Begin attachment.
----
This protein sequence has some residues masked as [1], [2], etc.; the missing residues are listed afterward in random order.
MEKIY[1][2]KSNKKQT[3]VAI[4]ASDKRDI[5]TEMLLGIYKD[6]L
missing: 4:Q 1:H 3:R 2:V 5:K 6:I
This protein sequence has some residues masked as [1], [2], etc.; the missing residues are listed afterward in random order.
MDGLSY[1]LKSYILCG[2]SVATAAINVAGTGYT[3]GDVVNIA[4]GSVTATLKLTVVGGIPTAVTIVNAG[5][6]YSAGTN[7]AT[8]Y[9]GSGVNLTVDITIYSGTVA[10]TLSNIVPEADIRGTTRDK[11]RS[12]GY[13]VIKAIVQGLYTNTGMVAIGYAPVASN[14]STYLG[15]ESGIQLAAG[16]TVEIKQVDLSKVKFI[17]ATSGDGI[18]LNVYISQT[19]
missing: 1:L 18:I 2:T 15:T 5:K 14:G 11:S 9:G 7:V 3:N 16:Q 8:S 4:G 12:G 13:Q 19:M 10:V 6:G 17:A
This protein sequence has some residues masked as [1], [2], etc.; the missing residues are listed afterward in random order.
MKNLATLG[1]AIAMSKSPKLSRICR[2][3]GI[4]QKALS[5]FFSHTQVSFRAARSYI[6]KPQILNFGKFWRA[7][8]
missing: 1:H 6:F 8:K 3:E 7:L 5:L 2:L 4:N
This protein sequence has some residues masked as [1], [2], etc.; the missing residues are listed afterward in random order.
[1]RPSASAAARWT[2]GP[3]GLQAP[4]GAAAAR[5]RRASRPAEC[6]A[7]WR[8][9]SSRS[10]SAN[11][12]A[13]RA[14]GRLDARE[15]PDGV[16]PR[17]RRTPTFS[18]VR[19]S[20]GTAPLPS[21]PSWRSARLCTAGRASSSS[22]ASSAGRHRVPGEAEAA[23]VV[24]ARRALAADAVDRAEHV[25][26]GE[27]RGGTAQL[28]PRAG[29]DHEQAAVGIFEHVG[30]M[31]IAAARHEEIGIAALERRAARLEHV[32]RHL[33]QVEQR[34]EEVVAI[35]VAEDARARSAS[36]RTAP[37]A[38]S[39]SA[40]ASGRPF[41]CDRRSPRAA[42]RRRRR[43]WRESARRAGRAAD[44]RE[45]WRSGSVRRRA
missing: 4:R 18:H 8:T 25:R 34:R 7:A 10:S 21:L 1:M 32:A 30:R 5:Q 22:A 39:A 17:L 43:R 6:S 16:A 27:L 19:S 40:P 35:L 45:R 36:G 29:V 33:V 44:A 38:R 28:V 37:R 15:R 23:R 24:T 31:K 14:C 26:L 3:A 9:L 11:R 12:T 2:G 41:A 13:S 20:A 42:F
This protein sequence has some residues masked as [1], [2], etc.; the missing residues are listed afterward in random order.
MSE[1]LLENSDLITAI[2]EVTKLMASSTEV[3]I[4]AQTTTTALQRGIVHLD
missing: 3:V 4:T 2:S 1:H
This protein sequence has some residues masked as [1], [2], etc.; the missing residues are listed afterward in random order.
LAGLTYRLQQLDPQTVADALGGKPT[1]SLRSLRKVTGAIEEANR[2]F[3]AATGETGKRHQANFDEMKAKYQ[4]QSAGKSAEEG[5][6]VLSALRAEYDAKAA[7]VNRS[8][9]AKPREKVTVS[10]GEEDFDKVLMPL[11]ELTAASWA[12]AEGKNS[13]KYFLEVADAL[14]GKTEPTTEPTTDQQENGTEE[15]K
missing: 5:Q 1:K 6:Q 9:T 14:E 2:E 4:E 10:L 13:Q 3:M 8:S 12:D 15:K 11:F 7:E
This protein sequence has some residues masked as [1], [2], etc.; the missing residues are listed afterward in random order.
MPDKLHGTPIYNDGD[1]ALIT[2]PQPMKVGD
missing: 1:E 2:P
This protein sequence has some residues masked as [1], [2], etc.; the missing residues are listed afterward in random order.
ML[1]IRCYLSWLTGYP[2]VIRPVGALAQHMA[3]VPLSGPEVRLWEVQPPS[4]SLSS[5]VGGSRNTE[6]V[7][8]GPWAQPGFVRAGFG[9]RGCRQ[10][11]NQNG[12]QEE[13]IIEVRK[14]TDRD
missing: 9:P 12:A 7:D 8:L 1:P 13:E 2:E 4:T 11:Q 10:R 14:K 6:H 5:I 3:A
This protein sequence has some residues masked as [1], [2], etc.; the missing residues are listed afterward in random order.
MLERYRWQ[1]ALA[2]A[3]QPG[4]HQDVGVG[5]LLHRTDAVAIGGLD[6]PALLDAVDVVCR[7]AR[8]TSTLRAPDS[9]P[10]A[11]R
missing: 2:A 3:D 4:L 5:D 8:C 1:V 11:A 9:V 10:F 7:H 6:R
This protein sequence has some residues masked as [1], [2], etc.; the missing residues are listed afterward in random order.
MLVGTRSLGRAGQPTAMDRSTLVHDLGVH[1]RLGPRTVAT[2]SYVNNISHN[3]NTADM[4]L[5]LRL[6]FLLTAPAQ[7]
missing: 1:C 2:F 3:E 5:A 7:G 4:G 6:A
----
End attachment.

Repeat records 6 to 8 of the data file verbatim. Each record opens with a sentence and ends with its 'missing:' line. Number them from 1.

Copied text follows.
This protein sequence has some residues masked as [1], [2], etc.; the missing residues are listed afterward in random order.
LAGLTYRLQQLDPQTVADALGGKPT[1]SLRSLRKVTGAIEEANR[2]F[3]AATGETGKRHQANFDEMKAKYQ[4]QSAGKSAEEG[5][6]VLSALRAEYDAKAA[7]VNRS[8][9]AKPREKVTVS[10]GEEDFDKVLMPL[11]ELTAASWA[12]AEGKNS[13]KYFLEVADAL[14]GKTEPTTEPTTDQQENGTEE[15]K
missing: 5:Q 1:K 6:Q 9:T 14:E 2:E 4:E 10:L 13:Q 3:M 8:S 12:D 15:K 11:F 7:E
This protein sequence has some residues masked as [1], [2], etc.; the missing residues are listed afterward in random order.
MPDKLHGTPIYNDGD[1]ALIT[2]PQPMKVGD
missing: 1:E 2:P
This protein sequence has some residues masked as [1], [2], etc.; the missing residues are listed afterward in random order.
ML[1]IRCYLSWLTGYP[2]VIRPVGALAQHMA[3]VPLSGPEVRLWEVQPPS[4]SLSS[5]VGGSRNTE[6]V[7][8]GPWAQPGFVRAGFG[9]RGCRQ[10][11]NQNG[12]QEE[13]IIEVRK[14]TDRD
missing: 9:P 12:A 7:D 8:L 1:P 13:E 2:E 4:T 11:Q 10:R 14:K 6:H 5:I 3:A